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What does electronegativity have to do with bond polarity?

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learningissmart | Elementary School Teacher | (Level 1) Honors

Posted December 15, 2010 at 8:34 AM via web

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What does electronegativity have to do with bond polarity?

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mlsiasebs | College Teacher | (Level 1) Associate Educator

Posted February 5, 2012 at 11:35 AM (Answer #1)

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Electronegativity is an element's attraction towards electrons in a covalent bond.  Polar bonds result from that uneven sharing of those electrons.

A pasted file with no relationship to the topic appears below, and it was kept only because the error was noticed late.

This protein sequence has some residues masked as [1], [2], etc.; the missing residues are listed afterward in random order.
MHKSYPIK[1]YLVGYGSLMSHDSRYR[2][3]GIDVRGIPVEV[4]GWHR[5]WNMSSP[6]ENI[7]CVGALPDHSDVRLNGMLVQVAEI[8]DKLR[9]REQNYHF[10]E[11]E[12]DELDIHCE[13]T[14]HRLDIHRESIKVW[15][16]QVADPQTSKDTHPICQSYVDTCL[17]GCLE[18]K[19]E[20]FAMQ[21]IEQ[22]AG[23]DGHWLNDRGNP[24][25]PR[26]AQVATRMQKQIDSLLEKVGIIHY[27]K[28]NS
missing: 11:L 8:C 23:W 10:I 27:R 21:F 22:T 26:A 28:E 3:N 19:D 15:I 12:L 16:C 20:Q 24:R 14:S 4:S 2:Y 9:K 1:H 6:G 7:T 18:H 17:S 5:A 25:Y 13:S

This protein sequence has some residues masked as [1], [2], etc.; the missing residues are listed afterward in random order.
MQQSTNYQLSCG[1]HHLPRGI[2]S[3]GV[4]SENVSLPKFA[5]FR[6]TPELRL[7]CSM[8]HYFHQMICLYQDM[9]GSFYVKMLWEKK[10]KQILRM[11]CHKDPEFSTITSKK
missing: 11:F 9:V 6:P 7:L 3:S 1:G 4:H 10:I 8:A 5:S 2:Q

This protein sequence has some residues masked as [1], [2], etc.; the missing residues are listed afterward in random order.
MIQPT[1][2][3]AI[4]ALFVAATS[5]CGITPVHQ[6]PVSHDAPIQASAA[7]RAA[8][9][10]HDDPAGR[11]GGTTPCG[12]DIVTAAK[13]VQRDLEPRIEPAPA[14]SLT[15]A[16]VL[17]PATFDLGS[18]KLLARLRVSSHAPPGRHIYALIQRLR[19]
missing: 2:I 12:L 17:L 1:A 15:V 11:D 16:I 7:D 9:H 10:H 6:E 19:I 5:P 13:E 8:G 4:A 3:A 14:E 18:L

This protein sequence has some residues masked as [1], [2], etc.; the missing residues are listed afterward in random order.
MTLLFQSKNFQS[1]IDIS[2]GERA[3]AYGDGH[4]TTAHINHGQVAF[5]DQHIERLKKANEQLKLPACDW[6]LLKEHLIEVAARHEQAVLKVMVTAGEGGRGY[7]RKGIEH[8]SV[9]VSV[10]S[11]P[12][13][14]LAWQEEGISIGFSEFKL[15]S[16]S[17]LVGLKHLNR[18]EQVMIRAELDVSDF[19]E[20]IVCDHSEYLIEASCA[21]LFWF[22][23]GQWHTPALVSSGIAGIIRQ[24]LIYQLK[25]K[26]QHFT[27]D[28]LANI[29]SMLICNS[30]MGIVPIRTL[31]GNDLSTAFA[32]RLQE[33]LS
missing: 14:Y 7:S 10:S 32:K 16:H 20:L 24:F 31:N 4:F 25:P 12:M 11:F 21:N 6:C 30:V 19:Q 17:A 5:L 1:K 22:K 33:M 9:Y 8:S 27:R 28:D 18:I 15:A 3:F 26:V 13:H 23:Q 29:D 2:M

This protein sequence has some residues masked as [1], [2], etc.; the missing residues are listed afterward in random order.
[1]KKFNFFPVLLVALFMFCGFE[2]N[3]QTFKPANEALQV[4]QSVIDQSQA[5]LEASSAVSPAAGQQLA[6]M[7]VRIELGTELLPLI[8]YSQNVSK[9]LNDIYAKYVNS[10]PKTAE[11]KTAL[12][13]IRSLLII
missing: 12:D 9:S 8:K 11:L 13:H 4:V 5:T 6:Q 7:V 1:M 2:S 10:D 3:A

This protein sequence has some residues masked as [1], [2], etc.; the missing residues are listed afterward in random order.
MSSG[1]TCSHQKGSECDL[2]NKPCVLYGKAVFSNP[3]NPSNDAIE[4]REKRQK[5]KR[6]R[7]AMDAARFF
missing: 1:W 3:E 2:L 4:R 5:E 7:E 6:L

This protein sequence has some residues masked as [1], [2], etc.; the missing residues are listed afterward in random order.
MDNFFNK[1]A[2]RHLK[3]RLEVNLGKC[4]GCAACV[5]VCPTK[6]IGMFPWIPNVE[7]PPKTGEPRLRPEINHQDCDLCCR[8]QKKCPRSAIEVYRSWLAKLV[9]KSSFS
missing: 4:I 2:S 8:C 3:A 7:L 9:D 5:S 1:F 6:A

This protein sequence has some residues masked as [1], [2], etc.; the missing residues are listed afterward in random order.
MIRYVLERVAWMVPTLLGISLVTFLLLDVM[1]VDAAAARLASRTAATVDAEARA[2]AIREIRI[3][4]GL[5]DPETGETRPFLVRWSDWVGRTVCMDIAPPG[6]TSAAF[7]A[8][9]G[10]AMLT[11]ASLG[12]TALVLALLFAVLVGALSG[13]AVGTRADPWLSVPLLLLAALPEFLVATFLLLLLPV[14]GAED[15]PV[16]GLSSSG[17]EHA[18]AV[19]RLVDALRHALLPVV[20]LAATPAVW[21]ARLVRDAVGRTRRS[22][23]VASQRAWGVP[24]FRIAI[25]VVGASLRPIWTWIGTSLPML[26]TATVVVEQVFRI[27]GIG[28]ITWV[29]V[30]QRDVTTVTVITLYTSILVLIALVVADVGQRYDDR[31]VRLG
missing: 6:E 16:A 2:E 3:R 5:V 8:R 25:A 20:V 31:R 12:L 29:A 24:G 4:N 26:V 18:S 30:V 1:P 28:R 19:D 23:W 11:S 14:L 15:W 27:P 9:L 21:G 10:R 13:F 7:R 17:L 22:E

Think of it as a custody arrangement.  For an H-H bond, the atoms have the same electronegativity value so the electrons in the covalent bond are shared evenly (i.e. 50-50 custody).  For an H-F bond, F is more electronegative than H and pulls harder on those electrons so the electron density is centered closer to the F atom than the H atom.  (i.e. week/weekend split in custody).

F has the highest electronegativity and there is a periodic trend in these values.  As a result, the polarity of two bonds can be compared by looking at the differences in their electronegativity. 

  • H-F  difference in electronegativity = 1.9
  • O-F difference in electronegativity = 0.5

So, H-F is the more polar bond.  When you differences in electronegativity greater than ~2, you have ionic compounds where the electrons are being transferred, not shared as they are in covalent bonds.


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